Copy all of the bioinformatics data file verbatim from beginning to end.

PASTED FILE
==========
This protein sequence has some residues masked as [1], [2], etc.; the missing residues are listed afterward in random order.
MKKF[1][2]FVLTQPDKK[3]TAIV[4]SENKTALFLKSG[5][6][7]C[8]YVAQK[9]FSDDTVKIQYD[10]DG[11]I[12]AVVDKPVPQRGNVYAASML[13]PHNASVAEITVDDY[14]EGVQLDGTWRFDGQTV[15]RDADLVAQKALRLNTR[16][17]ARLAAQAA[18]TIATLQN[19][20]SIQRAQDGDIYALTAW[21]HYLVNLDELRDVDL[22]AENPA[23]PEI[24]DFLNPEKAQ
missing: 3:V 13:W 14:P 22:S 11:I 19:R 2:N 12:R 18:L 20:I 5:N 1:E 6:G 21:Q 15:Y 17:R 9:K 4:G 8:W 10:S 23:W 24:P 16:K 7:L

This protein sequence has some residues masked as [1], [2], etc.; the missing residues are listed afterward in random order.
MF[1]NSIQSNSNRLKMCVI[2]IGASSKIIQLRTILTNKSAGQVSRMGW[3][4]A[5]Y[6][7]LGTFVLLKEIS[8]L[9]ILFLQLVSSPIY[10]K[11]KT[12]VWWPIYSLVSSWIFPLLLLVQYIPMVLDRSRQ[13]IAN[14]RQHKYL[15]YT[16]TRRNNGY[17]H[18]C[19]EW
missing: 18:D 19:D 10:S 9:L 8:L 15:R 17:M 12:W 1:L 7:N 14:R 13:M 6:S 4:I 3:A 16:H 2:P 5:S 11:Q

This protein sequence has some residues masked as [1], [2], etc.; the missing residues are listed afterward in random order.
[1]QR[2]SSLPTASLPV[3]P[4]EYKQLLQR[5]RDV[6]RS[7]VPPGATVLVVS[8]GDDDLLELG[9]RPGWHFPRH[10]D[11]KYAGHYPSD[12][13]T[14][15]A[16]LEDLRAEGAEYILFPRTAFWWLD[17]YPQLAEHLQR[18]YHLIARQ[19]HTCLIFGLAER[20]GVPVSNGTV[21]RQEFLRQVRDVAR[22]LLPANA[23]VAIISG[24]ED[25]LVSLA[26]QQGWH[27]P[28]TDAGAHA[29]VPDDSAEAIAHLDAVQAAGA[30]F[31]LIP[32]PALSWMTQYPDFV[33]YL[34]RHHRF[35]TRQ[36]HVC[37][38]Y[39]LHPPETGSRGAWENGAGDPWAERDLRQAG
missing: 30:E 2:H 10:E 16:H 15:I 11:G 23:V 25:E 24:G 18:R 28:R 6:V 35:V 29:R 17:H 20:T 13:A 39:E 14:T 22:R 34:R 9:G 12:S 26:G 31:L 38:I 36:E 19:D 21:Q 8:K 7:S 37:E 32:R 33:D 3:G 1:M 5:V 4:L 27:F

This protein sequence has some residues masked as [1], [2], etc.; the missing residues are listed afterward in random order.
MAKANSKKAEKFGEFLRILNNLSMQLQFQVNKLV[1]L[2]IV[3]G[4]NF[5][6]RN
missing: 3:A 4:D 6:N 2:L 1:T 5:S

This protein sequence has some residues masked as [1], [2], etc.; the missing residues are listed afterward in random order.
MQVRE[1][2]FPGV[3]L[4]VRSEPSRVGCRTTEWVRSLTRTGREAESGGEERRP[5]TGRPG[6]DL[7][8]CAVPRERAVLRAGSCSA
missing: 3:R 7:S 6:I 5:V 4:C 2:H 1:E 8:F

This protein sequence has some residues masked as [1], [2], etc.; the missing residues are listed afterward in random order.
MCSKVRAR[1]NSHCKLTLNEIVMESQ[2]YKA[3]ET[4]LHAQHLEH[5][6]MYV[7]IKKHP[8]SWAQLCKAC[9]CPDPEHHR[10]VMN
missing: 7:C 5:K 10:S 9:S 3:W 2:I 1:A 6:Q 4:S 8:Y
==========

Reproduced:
This protein sequence has some residues masked as [1], [2], etc.; the missing residues are listed afterward in random order.
MKKF[1][2]FVLTQPDKK[3]TAIV[4]SENKTALFLKSG[5][6][7]C[8]YVAQK[9]FSDDTVKIQYD[10]DG[11]I[12]AVVDKPVPQRGNVYAASML[13]PHNASVAEITVDDY[14]EGVQLDGTWRFDGQTV[15]RDADLVAQKALRLNTR[16][17]ARLAAQAA[18]TIATLQN[19][20]SIQRAQDGDIYALTAW[21]HYLVNLDELRDVDL[22]AENPA[23]PEI[24]DFLNPEKAQ
missing: 3:V 13:W 14:P 22:S 11:I 19:R 2:N 12:R 18:L 20:I 5:N 1:E 6:G 21:Q 15:Y 17:R 9:K 4:G 8:W 10:S 23:W 24:P 16:K 7:L

This protein sequence has some residues masked as [1], [2], etc.; the missing residues are listed afterward in random order.
MF[1]NSIQSNSNRLKMCVI[2]IGASSKIIQLRTILTNKSAGQVSRMGW[3][4]A[5]Y[6][7]LGTFVLLKEIS[8]L[9]ILFLQLVSSPIY[10]K[11]KT[12]VWWPIYSLVSSWIFPLLLLVQYIPMVLDRSRQ[13]IAN[14]RQHKYL[15]YT[16]TRRNNGY[17]H[18]C[19]EW
missing: 18:D 19:D 10:S 9:L 8:L 15:R 17:M 12:W 1:L 7:N 14:R 13:M 6:S 4:I 3:A 16:H 2:P 5:S 11:Q

This protein sequence has some residues masked as [1], [2], etc.; the missing residues are listed afterward in random order.
[1]QR[2]SSLPTASLPV[3]P[4]EYKQLLQR[5]RDV[6]RS[7]VPPGATVLVVS[8]GDDDLLELG[9]RPGWHFPRH[10]D[11]KYAGHYPSD[12][13]T[14][15]A[16]LEDLRAEGAEYILFPRTAFWWLD[17]YPQLAEHLQR[18]YHLIARQ[19]HTCLIFGLAER[20]GVPVSNGTV[21]RQEFLRQVRDVAR[22]LLPANA[23]VAIISG[24]ED[25]LVSLA[26]QQGWH[27]P[28]TDAGAHA[29]VPDDSAEAIAHLDAVQAAGA[30]F[31]LIP[32]PALSWMTQYPDFV[33]YL[34]RHHRF[35]TRQ[36]HVC[37][38]Y[39]LHPPETGSRGAWENGAGDPWAERDLRQAG
missing: 30:E 2:H 10:E 16:H 15:I 11:G 23:V 25:E 24:G 18:R 28:R 6:V 35:V 29:R 17:H 20:T 13:A 39:E 14:T 22:R 34:R 9:G 12:S 26:G 31:L 38:I 36:E 19:D 21:Q 8:K 7:S 37:E 32:R 33:D 3:G 1:M 5:V 4:L 27:F

This protein sequence has some residues masked as [1], [2], etc.; the missing residues are listed afterward in random order.
MAKANSKKAEKFGEFLRILNNLSMQLQFQVNKLV[1]L[2]IV[3]G[4]NF[5][6]RN
missing: 3:A 4:D 6:N 2:L 1:T 5:S

This protein sequence has some residues masked as [1], [2], etc.; the missing residues are listed afterward in random order.
MQVRE[1][2]FPGV[3]L[4]VRSEPSRVGCRTTEWVRSLTRTGREAESGGEERRP[5]TGRPG[6]DL[7][8]CAVPRERAVLRAGSCSA
missing: 3:R 7:S 6:I 5:V 4:C 2:H 1:E 8:F

This protein sequence has some residues masked as [1], [2], etc.; the missing residues are listed afterward in random order.
MCSKVRAR[1]NSHCKLTLNEIVMESQ[2]YKA[3]ET[4]LHAQHLEH[5][6]MYV[7]IKKHP[8]SWAQLCKAC[9]CPDPEHHR[10]VMN
missing: 7:C 5:K 10:S 9:S 3:W 2:I 1:A 6:Q 4:S 8:Y